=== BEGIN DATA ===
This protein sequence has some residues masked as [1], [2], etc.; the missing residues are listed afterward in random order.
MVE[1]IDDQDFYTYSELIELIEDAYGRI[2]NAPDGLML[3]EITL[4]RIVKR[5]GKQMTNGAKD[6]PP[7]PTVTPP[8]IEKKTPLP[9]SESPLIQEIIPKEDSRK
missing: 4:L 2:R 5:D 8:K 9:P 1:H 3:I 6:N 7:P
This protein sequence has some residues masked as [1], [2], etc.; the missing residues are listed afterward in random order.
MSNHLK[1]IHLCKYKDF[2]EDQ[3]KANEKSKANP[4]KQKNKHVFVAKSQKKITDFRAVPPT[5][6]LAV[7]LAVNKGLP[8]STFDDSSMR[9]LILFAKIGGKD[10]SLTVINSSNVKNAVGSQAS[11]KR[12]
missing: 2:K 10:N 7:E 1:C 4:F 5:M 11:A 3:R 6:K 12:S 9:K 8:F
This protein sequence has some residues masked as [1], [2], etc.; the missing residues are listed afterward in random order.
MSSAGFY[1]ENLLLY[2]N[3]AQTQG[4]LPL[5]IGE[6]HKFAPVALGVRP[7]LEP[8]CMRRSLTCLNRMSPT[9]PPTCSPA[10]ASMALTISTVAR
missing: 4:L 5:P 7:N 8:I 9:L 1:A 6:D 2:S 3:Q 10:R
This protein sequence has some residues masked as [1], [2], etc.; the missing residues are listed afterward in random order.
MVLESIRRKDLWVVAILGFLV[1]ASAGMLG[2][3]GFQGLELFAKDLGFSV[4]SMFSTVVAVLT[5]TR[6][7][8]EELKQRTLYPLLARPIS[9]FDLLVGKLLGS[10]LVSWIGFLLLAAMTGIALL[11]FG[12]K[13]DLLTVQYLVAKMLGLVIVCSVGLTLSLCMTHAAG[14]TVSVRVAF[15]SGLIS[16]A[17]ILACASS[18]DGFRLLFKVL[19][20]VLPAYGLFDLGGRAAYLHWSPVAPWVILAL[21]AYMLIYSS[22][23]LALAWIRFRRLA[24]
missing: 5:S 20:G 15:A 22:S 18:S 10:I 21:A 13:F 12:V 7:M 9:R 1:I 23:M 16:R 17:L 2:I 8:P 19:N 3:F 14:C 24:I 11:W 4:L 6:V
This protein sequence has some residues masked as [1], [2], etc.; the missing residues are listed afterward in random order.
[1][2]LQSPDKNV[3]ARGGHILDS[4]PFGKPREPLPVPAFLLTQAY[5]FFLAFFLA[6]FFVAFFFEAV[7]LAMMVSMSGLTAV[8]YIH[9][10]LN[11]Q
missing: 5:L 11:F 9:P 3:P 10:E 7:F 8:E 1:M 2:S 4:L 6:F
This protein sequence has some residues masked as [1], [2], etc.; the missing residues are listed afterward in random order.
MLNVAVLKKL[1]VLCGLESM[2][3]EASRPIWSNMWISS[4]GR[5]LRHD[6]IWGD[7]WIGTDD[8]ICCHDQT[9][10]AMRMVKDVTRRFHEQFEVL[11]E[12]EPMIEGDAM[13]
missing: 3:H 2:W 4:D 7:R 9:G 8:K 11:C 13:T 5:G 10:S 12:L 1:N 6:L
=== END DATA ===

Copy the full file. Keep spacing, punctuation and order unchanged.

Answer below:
This protein sequence has some residues masked as [1], [2], etc.; the missing residues are listed afterward in random order.
MVE[1]IDDQDFYTYSELIELIEDAYGRI[2]NAPDGLML[3]EITL[4]RIVKR[5]GKQMTNGAKD[6]PP[7]PTVTPP[8]IEKKTPLP[9]SESPLIQEIIPKEDSRK
missing: 4:L 2:R 5:D 8:K 9:P 1:H 3:I 6:N 7:P
This protein sequence has some residues masked as [1], [2], etc.; the missing residues are listed afterward in random order.
MSNHLK[1]IHLCKYKDF[2]EDQ[3]KANEKSKANP[4]KQKNKHVFVAKSQKKITDFRAVPPT[5][6]LAV[7]LAVNKGLP[8]STFDDSSMR[9]LILFAKIGGKD[10]SLTVINSSNVKNAVGSQAS[11]KR[12]
missing: 2:K 10:N 7:E 1:C 4:F 5:M 11:A 3:R 6:K 12:S 9:K 8:F
This protein sequence has some residues masked as [1], [2], etc.; the missing residues are listed afterward in random order.
MSSAGFY[1]ENLLLY[2]N[3]AQTQG[4]LPL[5]IGE[6]HKFAPVALGVRP[7]LEP[8]CMRRSLTCLNRMSPT[9]PPTCSPA[10]ASMALTISTVAR
missing: 4:L 5:P 7:N 8:I 9:L 1:A 6:D 2:S 3:Q 10:R
This protein sequence has some residues masked as [1], [2], etc.; the missing residues are listed afterward in random order.
MVLESIRRKDLWVVAILGFLV[1]ASAGMLG[2][3]GFQGLELFAKDLGFSV[4]SMFSTVVAVLT[5]TR[6][7][8]EELKQRTLYPLLARPIS[9]FDLLVGKLLGS[10]LVSWIGFLLLAAMTGIALL[11]FG[12]K[13]DLLTVQYLVAKMLGLVIVCSVGLTLSLCMTHAAG[14]TVSVRVAF[15]SGLIS[16]A[17]ILACASS[18]DGFRLLFKVL[19][20]VLPAYGLFDLGGRAAYLHWSPVAPWVILAL[21]AYMLIYSS[22][23]LALAWIRFRRLA[24]
missing: 5:S 20:G 15:A 22:S 18:S 10:I 21:A 13:F 12:V 7:M 9:R 1:I 23:M 16:R 17:L 2:I 8:P 19:N 3:F 14:C 24:I 11:W 4:L 6:V
This protein sequence has some residues masked as [1], [2], etc.; the missing residues are listed afterward in random order.
[1][2]LQSPDKNV[3]ARGGHILDS[4]PFGKPREPLPVPAFLLTQAY[5]FFLAFFLA[6]FFVAFFFEAV[7]LAMMVSMSGLTAV[8]YIH[9][10]LN[11]Q
missing: 5:L 11:F 9:P 3:P 10:E 7:F 8:E 1:M 2:S 4:L 6:F
This protein sequence has some residues masked as [1], [2], etc.; the missing residues are listed afterward in random order.
MLNVAVLKKL[1]VLCGLESM[2][3]EASRPIWSNMWISS[4]GR[5]LRHD[6]IWGD[7]WIGTDD[8]ICCHDQT[9][10]AMRMVKDVTRRFHEQFEVL[11]E[12]EPMIEGDAM[13]
missing: 3:H 2:W 4:D 7:R 9:G 8:K 11:C 13:T 5:G 10:S 12:L 1:N 6:L